Sampling methods

Researchers use various different approaches to identifying the people they want to include in research. Here is a list of what those methods are, and why they might be used:

Probability sampling (random sampling):

  • People are randomly chosen from a population
  • Each person in the population has the same chance of being chosen
  • If the sample is large enough, you can be confident that there is a good chance the rest of the population will behave in the same way

Stratified random sampling: 

  • Sometimes researchers are interested in understanding more about the specific sub-groups within populations, such as different ethnic groups or age groups
  • In stratified random sampling, researchers select groups (or 'strata') and randomly choose participants from within those groups
  • This method ensures the sample contains enough people from each group that the researchers are interested in, which allows researchers to study differences within and between those group

Geographic cluster sampling:

  • If a population is spread across a large geographical area, like a large city or country, it might be easier to use cluster sampling than to sample from the whole population
  • The population is divided into areas called clusters, and researchers randomly select which clusters to include in the study
  • Everyone in each cluster is asked to take part in the research, so the sample represents the diversity of different people within the each area
  • Cluster sampling is a quicker and easier way to get a representative sample, but there is a higher chance of error than with probability sampling

Panel sampling: 

  • Panel sampling involves randomly choosing a group of people to be part of a panel that takes part in a study several times over a period of time
  • For example, in a longitudinal survey, the same panel of people might be surveyed repeatedly over time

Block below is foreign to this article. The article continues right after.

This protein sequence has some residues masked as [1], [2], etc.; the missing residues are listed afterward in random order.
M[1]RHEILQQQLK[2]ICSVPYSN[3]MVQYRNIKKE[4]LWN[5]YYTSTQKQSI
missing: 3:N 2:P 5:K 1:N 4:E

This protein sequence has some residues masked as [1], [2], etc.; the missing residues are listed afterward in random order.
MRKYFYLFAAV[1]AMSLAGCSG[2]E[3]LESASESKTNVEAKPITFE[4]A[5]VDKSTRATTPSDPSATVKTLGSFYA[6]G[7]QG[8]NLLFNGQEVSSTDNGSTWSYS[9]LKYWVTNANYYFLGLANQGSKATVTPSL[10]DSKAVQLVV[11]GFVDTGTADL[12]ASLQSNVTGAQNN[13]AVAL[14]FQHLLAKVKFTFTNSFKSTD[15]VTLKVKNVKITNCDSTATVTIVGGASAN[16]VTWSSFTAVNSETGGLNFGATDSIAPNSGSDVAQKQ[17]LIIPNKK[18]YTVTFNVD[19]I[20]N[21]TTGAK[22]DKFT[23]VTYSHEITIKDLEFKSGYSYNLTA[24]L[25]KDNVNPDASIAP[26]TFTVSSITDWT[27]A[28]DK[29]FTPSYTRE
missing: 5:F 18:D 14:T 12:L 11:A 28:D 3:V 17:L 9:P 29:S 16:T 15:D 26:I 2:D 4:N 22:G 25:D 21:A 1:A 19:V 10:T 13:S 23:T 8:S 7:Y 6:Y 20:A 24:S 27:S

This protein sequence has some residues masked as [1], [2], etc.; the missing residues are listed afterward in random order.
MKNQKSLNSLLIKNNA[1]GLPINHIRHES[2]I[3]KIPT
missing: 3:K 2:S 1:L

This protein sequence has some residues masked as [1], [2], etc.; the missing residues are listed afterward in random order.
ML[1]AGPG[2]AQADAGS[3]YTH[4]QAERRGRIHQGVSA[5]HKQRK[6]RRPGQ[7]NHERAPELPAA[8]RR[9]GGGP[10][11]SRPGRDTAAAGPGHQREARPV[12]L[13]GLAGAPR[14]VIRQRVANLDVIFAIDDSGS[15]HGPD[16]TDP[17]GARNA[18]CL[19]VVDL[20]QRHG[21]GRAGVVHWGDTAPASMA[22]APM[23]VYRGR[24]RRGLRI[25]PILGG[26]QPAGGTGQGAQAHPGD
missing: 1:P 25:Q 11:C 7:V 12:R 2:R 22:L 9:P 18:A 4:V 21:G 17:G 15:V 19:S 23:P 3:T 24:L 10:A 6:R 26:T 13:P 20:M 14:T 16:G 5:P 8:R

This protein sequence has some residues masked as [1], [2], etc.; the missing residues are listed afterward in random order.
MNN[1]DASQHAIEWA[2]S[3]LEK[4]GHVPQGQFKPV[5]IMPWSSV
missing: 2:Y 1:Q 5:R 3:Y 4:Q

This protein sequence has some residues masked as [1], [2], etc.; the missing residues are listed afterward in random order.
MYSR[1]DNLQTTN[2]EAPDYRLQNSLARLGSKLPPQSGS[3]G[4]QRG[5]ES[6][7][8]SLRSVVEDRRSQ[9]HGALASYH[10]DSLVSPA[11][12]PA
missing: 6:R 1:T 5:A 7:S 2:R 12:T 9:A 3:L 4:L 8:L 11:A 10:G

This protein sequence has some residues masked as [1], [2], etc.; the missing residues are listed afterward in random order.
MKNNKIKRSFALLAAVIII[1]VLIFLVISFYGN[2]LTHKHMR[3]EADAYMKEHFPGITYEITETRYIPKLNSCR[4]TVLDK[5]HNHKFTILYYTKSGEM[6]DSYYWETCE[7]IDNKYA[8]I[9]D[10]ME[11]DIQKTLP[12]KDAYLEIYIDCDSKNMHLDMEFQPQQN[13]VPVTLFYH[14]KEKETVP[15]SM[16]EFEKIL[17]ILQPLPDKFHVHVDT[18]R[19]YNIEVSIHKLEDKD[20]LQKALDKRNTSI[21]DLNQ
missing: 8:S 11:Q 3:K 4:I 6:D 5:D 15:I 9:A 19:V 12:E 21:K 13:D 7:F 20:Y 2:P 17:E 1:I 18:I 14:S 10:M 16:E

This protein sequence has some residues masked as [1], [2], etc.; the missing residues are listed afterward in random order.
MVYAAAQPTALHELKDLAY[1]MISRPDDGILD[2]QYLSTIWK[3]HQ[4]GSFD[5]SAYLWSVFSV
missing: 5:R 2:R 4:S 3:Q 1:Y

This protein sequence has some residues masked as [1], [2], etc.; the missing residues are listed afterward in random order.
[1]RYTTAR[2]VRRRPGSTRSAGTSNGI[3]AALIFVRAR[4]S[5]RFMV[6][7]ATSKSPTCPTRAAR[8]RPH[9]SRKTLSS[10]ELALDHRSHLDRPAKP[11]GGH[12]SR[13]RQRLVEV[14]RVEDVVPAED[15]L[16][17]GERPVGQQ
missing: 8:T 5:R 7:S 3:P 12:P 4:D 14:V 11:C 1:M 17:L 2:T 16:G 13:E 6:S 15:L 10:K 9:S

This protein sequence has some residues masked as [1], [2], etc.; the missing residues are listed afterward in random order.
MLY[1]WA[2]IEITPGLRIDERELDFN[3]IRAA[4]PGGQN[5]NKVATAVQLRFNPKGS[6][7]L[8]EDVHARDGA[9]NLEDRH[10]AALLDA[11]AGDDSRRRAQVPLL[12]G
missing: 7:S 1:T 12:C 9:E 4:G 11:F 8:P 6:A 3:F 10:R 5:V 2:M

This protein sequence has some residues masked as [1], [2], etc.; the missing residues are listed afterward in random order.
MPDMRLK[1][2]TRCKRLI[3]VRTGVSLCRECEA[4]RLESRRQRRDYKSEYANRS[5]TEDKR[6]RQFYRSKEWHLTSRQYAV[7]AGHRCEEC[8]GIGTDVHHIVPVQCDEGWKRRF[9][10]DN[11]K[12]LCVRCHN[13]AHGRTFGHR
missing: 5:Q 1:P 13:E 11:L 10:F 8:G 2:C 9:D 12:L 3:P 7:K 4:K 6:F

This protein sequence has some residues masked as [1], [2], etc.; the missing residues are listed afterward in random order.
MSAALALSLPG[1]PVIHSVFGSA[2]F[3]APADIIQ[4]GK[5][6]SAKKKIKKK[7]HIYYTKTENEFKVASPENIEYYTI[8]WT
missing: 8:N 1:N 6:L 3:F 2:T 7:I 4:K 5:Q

• Panel samples allows researchers to study changes within the population as well as changes in individual people, however they can be vulnerable to attrition if people leave the study before it is finished

Cohort sampling:

  • Cohort sampling involves recruiting from a group (or 'cohort') of people who share a specific event, such as the year they were born
  • Both cohort sampling and panel sampling are used to study changes over time, but they are not exactly the same
  • While studies that use panel sampling follow the same groups of individuals, studies that use cohort sampling follow a cohort, but not necessarily the same individuals every time

Quota sampling: 

  • This is a non-random form of sampling and is often used when there is little time to recruit people for a study.
  • First researchers identify important characteristics that they want their sample to contain
  • Then researchers set out to recruit certain numbers of participants with these characteristics. These numbers are their 'quota' for each characteristic.
  • This may mean that researchers will send out more study invitations to some groups than others, if numbers of people with that characteristic are low (i.e. if a researcher is surveying people on the street and is looking for equal numbers of men and women, they may stop approaching men once their quota of male participants has been filled.
  • As the sample is not randomly selected the researchers could introduce selection bias into their choices (e.g. they may not like the look of a candidate for the quota and pass them by until they find someone they do like).

Census: 

  • In a census, information or measurements are collected from an entire population of a country or an area. It covers everyone in the population at the same time and asks the same core questions.
  • They tend be carried out regularly, for example the UK national census is carried out every 10 years.
  • Because everyone in the population is sampled, representativeness is not an issue.